For the moment I'm even not considering any scalability issues on the
Read+Write workload - it may always be related to the storage box, and
storage latency or controller/cache efficiency may play a lot.
As problem I'm considering a scalability issue on Read-Only workload -
only selects, no disk access, and if on move from 8 to 16 cores we
gain near 100%, on move from 16 to 32 cores it's only 10%...
I think I have to replay Read-Only with prepare/execute and check how
much it'll help (don't know if there are some internal locking used
when a planner is involved)..
And yes, I'll try to profile on 32 cores, it makes sense.
On 5/12/09, Heikki Linnakangas <heikki(dot)linnakangas(at)enterprisedb(dot)com> wrote:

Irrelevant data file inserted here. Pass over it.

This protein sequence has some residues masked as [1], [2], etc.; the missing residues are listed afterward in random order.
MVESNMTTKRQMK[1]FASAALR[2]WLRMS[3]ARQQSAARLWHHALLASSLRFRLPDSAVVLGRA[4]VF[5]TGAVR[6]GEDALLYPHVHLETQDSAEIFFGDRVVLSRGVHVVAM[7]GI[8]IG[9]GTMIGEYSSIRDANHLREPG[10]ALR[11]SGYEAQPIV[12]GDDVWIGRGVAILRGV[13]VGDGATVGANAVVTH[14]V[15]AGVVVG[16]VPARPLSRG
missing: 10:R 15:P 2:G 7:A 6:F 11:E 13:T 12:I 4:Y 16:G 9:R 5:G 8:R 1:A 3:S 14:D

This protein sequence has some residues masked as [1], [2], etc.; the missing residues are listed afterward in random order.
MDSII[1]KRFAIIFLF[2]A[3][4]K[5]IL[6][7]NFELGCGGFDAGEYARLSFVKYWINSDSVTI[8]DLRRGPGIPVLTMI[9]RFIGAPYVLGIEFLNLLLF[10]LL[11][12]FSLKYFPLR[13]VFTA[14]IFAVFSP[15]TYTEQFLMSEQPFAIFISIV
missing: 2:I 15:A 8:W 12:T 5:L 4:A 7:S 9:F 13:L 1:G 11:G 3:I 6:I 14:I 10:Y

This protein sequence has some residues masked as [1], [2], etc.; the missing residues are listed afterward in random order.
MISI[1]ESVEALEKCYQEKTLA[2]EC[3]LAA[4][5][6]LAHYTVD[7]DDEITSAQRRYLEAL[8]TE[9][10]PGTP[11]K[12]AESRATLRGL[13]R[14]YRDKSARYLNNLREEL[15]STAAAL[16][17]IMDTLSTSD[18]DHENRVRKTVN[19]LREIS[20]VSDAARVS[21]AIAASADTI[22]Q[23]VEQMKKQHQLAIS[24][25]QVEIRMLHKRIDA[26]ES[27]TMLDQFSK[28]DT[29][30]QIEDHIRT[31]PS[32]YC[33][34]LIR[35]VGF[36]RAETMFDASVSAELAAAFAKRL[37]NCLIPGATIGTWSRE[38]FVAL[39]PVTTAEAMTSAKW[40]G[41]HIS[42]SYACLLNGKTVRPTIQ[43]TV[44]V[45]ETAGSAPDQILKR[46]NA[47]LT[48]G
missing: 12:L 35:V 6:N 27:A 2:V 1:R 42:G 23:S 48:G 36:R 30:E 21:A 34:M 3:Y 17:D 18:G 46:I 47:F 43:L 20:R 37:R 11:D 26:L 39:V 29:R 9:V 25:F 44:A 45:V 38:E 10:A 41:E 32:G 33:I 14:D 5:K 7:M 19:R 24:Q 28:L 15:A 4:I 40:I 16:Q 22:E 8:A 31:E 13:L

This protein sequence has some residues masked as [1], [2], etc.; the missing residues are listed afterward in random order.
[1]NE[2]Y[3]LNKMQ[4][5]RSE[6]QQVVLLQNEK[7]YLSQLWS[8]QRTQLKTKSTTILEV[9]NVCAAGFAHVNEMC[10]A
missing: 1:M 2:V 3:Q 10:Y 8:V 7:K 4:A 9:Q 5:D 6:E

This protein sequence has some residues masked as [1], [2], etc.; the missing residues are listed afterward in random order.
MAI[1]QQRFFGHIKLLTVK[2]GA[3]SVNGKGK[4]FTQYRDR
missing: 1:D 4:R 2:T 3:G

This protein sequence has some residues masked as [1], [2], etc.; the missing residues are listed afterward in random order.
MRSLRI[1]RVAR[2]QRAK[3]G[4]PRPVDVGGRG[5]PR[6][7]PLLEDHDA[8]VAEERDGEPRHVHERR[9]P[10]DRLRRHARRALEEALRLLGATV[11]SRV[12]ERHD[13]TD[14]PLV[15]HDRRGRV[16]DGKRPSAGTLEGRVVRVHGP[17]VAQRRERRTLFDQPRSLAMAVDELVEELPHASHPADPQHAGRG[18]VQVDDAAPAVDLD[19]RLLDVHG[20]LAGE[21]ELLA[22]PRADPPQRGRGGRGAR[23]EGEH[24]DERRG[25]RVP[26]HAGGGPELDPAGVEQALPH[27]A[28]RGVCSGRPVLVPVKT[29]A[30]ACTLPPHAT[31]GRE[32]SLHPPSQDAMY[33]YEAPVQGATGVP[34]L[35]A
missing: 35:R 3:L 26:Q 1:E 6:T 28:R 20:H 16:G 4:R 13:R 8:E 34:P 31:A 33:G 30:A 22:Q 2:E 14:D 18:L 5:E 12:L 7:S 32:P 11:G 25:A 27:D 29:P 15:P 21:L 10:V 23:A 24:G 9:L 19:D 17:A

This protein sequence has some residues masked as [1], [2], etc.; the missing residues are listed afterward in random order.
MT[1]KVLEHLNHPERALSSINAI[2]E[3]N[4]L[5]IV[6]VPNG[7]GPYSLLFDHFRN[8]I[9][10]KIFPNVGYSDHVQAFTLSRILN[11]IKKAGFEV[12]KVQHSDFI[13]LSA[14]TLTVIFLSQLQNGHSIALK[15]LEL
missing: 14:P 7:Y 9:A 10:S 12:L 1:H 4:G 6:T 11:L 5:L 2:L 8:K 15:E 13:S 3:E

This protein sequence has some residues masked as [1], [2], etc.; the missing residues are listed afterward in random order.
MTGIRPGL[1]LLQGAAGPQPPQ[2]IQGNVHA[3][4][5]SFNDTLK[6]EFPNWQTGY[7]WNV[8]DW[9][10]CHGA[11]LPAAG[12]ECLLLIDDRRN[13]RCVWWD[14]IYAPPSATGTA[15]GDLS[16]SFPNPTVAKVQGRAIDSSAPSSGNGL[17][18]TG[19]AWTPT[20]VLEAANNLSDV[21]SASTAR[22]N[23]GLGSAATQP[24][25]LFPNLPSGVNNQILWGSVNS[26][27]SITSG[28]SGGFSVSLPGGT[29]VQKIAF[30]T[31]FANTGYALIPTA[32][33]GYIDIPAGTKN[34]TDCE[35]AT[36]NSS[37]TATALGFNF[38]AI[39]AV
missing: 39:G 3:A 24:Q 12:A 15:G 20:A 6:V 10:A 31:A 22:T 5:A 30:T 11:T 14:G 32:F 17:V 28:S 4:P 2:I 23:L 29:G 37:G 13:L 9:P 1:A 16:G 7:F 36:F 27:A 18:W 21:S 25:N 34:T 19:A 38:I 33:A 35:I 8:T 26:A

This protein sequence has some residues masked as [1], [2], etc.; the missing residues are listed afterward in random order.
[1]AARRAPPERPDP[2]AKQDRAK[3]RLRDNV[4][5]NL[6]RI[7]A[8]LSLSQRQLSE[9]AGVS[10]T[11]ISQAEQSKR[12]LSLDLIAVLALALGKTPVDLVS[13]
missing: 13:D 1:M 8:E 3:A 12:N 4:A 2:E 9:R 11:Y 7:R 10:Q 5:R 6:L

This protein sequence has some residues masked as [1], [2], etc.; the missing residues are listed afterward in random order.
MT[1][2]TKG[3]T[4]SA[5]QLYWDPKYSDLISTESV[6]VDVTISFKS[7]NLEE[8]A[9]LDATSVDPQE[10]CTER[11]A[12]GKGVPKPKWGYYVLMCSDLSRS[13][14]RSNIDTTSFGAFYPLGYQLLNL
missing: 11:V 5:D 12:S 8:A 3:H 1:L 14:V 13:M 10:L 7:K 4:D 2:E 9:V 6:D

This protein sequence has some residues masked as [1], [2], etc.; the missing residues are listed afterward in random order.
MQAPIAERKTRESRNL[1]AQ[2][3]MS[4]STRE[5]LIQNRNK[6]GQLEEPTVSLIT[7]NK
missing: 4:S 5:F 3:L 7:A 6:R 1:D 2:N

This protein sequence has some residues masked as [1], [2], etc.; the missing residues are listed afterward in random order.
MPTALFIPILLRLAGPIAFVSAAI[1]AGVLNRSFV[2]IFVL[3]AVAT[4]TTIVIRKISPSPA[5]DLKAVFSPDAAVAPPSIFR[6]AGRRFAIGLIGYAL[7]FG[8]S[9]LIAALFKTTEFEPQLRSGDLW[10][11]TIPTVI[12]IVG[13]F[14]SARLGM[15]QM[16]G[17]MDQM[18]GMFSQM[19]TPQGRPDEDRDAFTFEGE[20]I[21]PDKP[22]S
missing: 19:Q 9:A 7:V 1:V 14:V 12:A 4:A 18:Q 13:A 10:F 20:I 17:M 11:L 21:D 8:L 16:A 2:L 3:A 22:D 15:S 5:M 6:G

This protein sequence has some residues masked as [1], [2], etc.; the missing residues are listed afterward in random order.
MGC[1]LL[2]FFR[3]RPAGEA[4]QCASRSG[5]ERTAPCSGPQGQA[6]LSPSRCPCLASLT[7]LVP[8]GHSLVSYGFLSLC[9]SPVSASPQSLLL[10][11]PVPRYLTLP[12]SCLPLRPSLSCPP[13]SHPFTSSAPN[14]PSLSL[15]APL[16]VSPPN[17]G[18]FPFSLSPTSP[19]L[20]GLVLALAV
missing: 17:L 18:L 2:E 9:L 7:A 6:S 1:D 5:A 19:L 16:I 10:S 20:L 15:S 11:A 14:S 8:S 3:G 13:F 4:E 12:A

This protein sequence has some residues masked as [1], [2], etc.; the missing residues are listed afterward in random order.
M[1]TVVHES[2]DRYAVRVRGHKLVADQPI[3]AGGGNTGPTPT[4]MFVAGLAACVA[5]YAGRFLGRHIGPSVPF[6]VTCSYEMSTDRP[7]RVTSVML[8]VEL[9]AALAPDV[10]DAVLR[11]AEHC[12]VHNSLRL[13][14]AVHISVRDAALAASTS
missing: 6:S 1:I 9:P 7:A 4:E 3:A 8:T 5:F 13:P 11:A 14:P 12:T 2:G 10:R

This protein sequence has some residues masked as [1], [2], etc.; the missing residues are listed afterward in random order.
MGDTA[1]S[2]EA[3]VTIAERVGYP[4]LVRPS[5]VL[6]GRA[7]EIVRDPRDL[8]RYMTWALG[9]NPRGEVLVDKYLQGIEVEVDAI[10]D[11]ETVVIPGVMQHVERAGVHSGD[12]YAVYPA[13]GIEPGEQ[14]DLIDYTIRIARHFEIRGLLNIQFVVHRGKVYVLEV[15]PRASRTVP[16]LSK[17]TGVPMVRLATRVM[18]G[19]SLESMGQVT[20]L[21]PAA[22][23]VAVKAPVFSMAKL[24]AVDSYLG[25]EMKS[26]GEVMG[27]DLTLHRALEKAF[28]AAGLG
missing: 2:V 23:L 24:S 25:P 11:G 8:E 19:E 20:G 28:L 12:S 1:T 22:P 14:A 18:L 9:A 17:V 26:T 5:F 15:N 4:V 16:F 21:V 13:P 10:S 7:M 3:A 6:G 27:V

> Dimitri wrote:
>> What I discovered so far with all your help:
>> - the impact of a planner
>> - the impact of the analyze target
>> - the impact of prepare / execute
>> - scalability limit on 32 cores
> You've received good advice on how to minimize the impact of the first
> three points, and using those techniques should bring a benefit. But I'm
> pretty surprised by the bad scalability you're seeing and no-one seems
> to have a good idea on where that limit is coming from. At a quick
> glance, I don't see any inherent bottlenecks in the schema and workload.
> If you could analyze where the bottleneck is with multiple cores, that
> would be great. With something like oprofile, it should be possible to
> figure out where the time is spent.
> My first guess would be the WALInsertLock: writing to WAL is protected
> by that and it an become a bottleneck with lots of small
> UPDATE/DELETE/INSERT transactions. But a profile would be required to
> verify that.
> Heikki Linnakangas
> EnterpriseDB http://www.enterprisedb.com
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